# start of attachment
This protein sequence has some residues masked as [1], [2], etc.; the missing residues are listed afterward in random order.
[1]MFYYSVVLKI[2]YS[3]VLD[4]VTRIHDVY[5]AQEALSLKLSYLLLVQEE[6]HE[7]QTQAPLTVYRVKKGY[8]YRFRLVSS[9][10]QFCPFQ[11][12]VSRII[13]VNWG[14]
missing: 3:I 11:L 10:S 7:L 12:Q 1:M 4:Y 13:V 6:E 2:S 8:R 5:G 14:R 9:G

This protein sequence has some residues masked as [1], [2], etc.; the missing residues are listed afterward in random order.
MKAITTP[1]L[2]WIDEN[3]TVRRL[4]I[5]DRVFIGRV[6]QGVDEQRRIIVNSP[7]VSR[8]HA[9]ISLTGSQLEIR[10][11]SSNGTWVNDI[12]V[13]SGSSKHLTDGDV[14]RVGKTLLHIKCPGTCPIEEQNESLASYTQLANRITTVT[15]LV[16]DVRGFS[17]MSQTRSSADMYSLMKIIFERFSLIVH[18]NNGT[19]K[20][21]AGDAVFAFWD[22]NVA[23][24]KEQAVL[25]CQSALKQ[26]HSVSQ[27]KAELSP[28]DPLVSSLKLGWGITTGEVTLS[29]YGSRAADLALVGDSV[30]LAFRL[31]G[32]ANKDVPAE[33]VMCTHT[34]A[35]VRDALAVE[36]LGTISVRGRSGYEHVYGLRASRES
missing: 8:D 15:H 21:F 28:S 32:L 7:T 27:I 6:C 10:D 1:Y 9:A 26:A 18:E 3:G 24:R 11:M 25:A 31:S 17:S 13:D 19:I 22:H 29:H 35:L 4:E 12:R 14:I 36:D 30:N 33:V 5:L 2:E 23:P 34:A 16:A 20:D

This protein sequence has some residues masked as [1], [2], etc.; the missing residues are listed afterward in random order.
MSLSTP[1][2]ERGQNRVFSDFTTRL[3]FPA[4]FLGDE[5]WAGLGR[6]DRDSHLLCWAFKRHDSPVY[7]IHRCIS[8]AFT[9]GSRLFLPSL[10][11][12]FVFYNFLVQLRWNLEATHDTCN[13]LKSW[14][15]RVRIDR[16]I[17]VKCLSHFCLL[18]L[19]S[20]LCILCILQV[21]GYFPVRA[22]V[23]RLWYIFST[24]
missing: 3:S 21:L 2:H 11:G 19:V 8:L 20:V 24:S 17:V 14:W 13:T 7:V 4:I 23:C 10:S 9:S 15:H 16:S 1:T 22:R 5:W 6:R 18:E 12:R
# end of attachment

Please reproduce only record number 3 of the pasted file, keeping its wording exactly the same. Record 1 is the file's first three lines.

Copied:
This protein sequence has some residues masked as [1], [2], etc.; the missing residues are listed afterward in random order.
MSLSTP[1][2]ERGQNRVFSDFTTRL[3]FPA[4]FLGDE[5]WAGLGR[6]DRDSHLLCWAFKRHDSPVY[7]IHRCIS[8]AFT[9]GSRLFLPSL[10][11][12]FVFYNFLVQLRWNLEATHDTCN[13]LKSW[14][15]RVRIDR[16]I[17]VKCLSHFCLL[18]L[19]S[20]LCILCILQV[21]GYFPVRA[22]V[23]RLWYIFST[24]
missing: 3:S 21:L 2:H 11:G 19:V 8:L 20:V 24:S 17:V 14:W 13:T 7:V 4:I 23:C 10:S 9:S 15:H 16:S 1:T 22:R 5:W 6:R 18:E 12:R